have a bone to pick (with one)

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have a bone to pick (with one)

To have an issue to discuss, argue about, or bring up (with one), typically something that is a source of annoyance for the speaker. Hey, I have a bone to pick with you! Why didn't you put gas in my car after you borrowed it? Uh oh, the boss looks like she's got a bone to pick. I wonder who screwed up this time.
See also: bone, have, pick, to
Farlex Dictionary of Idioms. © 2015 Farlex, Inc, all rights reserved.

have a bone to pick (with someone)

to have a disagreement to discuss with someone; to have something to argue about with someone. Hey, Bill. I've got a bone to pick with you. Where is the money you owe me? I had a bone to pick with her, but she was so sweet that I forgot about it.
See also: bone, have, pick, to
McGraw-Hill Dictionary of American Idioms and Phrasal Verbs. © 2002 by The McGraw-Hill Companies, Inc.

bone to pick, have a

An unpleasant issue or grievance that needs discussion. For example, Concerning the room assignments, I have a bone to pick with you. This metaphoric term alludes to a dog worrying a bone. [Early 1500s]
See also: bone, have, to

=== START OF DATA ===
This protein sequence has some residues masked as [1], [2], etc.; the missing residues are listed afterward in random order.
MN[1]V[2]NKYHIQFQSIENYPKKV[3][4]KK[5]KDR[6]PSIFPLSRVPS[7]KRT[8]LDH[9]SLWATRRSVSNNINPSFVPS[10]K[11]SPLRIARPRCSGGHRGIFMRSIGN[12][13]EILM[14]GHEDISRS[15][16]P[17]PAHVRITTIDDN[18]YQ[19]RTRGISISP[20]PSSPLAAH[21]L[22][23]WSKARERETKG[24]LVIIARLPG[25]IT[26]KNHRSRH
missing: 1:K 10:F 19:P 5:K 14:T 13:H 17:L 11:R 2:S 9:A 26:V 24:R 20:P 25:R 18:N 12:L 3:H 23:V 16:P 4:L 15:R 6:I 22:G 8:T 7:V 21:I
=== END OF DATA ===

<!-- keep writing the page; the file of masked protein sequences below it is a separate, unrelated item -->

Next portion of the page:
The American Heritage® Dictionary of Idioms by Christine Ammer. Copyright © 2003, 1997 by The Christine Ammer 1992 Trust. Published by Houghton Mifflin Harcourt Publishing Company. All rights reserved.

have a bone to pick with someone

INFORMAL
If you say that you have a bone to pick with someone, you mean that you are annoyed with them about something, and you want to talk to them about it. `I have a bone to pick with you.' She felt justified in bringing up a matter that she had been afraid to discuss before. Note: This expression may refer to the fact that dogs often fight over bones.
See also: bone, have, pick, someone, to
Collins COBUILD Idioms Dictionary, 3rd ed. © HarperCollins Publishers 2012

have a bone to pick with someone

have reason to disagree or be annoyed with someone. informal
A bone to pick (or gnaw ) has been a metaphor for a problem or difficulty to be thought over since the mid 16th century.
See also: bone, have, pick, someone, to
Farlex Partner Idioms Dictionary © Farlex 2017

have a ˈbone to pick with somebody

(informal) have something that you want to complain to somebody about: Here, I’ve got a bone to pick with you: why did you tell David I wasn’t at home when he phoned?
See also: bone, have, pick, somebody, to
Farlex Partner Idioms Dictionary © Farlex 2017

have a bone to pick, to

To have a point to argue, an unpleasant issue to discuss, or a complaint. This term, which alludes both to a dog worrying a bone and to two dogs fighting over a single bone, dates from the early sixteenth century. “I will add this, which may be a bone for you to pick on,” wrote James Calfhill (Answer to Martiall, 1565)—that is, an issue to worry to death. “There is a bone for the gastronomers to pick,” Sir Walter Scott was quoted as saying about 1830, denoting something for more than one person to argue about.
See also: bone, have, to
The Dictionary of Clichés by Christine Ammer Copyright © 2013 by Christine Ammer
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